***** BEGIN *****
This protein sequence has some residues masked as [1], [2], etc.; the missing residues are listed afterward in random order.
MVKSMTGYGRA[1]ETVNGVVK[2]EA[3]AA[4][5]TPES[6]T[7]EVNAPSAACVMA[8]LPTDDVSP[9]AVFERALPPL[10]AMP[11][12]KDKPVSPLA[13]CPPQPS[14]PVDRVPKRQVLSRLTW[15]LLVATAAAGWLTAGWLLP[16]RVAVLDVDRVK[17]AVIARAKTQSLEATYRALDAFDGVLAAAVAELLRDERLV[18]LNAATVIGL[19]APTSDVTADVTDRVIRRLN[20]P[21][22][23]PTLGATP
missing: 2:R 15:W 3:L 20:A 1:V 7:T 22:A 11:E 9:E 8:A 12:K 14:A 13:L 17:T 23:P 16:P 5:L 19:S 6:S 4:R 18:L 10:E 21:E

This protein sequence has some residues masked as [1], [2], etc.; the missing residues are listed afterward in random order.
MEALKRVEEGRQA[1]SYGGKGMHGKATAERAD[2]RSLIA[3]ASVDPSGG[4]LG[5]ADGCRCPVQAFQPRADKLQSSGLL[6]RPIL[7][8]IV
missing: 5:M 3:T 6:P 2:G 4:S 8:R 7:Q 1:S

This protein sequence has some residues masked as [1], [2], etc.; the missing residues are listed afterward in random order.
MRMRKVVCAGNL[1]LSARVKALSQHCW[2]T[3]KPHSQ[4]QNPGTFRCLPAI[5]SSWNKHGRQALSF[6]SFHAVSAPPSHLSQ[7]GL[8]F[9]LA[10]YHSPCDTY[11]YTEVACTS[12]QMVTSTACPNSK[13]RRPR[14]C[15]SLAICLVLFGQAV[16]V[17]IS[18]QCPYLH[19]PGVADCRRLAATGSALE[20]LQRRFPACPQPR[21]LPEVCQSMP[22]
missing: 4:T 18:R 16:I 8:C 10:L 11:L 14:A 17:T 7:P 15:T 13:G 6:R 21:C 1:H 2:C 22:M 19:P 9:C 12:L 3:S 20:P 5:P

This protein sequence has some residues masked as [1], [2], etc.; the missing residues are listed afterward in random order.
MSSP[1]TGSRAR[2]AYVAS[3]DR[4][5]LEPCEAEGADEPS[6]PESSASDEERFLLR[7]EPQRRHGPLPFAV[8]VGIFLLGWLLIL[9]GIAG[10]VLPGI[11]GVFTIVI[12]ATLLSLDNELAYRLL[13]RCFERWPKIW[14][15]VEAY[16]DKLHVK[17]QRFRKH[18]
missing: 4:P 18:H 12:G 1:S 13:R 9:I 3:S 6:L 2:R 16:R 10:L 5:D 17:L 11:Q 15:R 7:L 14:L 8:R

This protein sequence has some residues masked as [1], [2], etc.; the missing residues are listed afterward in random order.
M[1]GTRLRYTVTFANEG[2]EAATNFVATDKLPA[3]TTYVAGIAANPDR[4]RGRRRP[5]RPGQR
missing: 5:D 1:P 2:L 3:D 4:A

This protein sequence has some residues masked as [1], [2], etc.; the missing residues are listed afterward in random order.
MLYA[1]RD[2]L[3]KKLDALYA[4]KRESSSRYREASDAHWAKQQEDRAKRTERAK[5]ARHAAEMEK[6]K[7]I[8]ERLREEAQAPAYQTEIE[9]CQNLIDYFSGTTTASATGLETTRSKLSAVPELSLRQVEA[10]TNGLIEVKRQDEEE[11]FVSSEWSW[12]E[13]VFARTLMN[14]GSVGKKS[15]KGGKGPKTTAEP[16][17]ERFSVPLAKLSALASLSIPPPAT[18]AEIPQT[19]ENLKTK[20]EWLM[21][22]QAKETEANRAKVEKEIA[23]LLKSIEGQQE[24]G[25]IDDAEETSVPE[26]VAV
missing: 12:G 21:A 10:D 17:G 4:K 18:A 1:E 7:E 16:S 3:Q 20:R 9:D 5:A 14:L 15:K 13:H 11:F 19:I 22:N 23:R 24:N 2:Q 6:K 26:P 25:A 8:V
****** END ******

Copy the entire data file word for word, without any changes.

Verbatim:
This protein sequence has some residues masked as [1], [2], etc.; the missing residues are listed afterward in random order.
MVKSMTGYGRA[1]ETVNGVVK[2]EA[3]AA[4][5]TPES[6]T[7]EVNAPSAACVMA[8]LPTDDVSP[9]AVFERALPPL[10]AMP[11][12]KDKPVSPLA[13]CPPQPS[14]PVDRVPKRQVLSRLTW[15]LLVATAAAGWLTAGWLLP[16]RVAVLDVDRVK[17]AVIARAKTQSLEATYRALDAFDGVLAAAVAELLRDERLV[18]LNAATVIGL[19]APTSDVTADVTDRVIRRLN[20]P[21][22][23]PTLGATP
missing: 2:R 15:W 3:L 20:A 1:V 7:T 22:A 11:E 9:E 8:A 12:K 14:A 13:L 17:T 23:P 16:P 5:L 19:S 6:S 4:R 18:L 10:E 21:E

This protein sequence has some residues masked as [1], [2], etc.; the missing residues are listed afterward in random order.
MEALKRVEEGRQA[1]SYGGKGMHGKATAERAD[2]RSLIA[3]ASVDPSGG[4]LG[5]ADGCRCPVQAFQPRADKLQSSGLL[6]RPIL[7][8]IV
missing: 5:M 3:T 6:P 2:G 4:S 8:R 7:Q 1:S

This protein sequence has some residues masked as [1], [2], etc.; the missing residues are listed afterward in random order.
MRMRKVVCAGNL[1]LSARVKALSQHCW[2]T[3]KPHSQ[4]QNPGTFRCLPAI[5]SSWNKHGRQALSF[6]SFHAVSAPPSHLSQ[7]GL[8]F[9]LA[10]YHSPCDTY[11]YTEVACTS[12]QMVTSTACPNSK[13]RRPR[14]C[15]SLAICLVLFGQAV[16]V[17]IS[18]QCPYLH[19]PGVADCRRLAATGSALE[20]LQRRFPACPQPR[21]LPEVCQSMP[22]
missing: 4:T 18:R 16:I 8:C 10:L 11:L 14:A 17:T 7:P 15:T 13:G 6:R 21:C 1:H 2:C 22:M 19:P 9:C 12:L 3:S 20:P 5:P

This protein sequence has some residues masked as [1], [2], etc.; the missing residues are listed afterward in random order.
MSSP[1]TGSRAR[2]AYVAS[3]DR[4][5]LEPCEAEGADEPS[6]PESSASDEERFLLR[7]EPQRRHGPLPFAV[8]VGIFLLGWLLIL[9]GIAG[10]VLPGI[11]GVFTIVI[12]ATLLSLDNELAYRLL[13]RCFERWPKIW[14][15]VEAY[16]DKLHVK[17]QRFRKH[18]
missing: 4:P 18:H 12:G 1:S 13:R 9:I 3:S 6:L 2:R 16:R 10:L 5:D 17:L 11:Q 15:R 7:L 14:L 8:R

This protein sequence has some residues masked as [1], [2], etc.; the missing residues are listed afterward in random order.
M[1]GTRLRYTVTFANEG[2]EAATNFVATDKLPA[3]TTYVAGIAANPDR[4]RGRRRP[5]RPGQR
missing: 5:D 1:P 2:L 3:D 4:A

This protein sequence has some residues masked as [1], [2], etc.; the missing residues are listed afterward in random order.
MLYA[1]RD[2]L[3]KKLDALYA[4]KRESSSRYREASDAHWAKQQEDRAKRTERAK[5]ARHAAEMEK[6]K[7]I[8]ERLREEAQAPAYQTEIE[9]CQNLIDYFSGTTTASATGLETTRSKLSAVPELSLRQVEA[10]TNGLIEVKRQDEEE[11]FVSSEWSW[12]E[13]VFARTLMN[14]GSVGKKS[15]KGGKGPKTTAEP[16][17]ERFSVPLAKLSALASLSIPPPAT[18]AEIPQT[19]ENLKTK[20]EWLM[21][22]QAKETEANRAKVEKEIA[23]LLKSIEGQQE[24]G[25]IDDAEETSVPE[26]VAV
missing: 12:G 21:A 10:D 17:G 4:K 18:A 1:E 7:E 16:S 3:Q 20:R 9:D 5:A 14:L 15:K 13:H 11:F 19:I 22:N 23:R 24:N 2:Q 6:K 26:P 25:A 8:V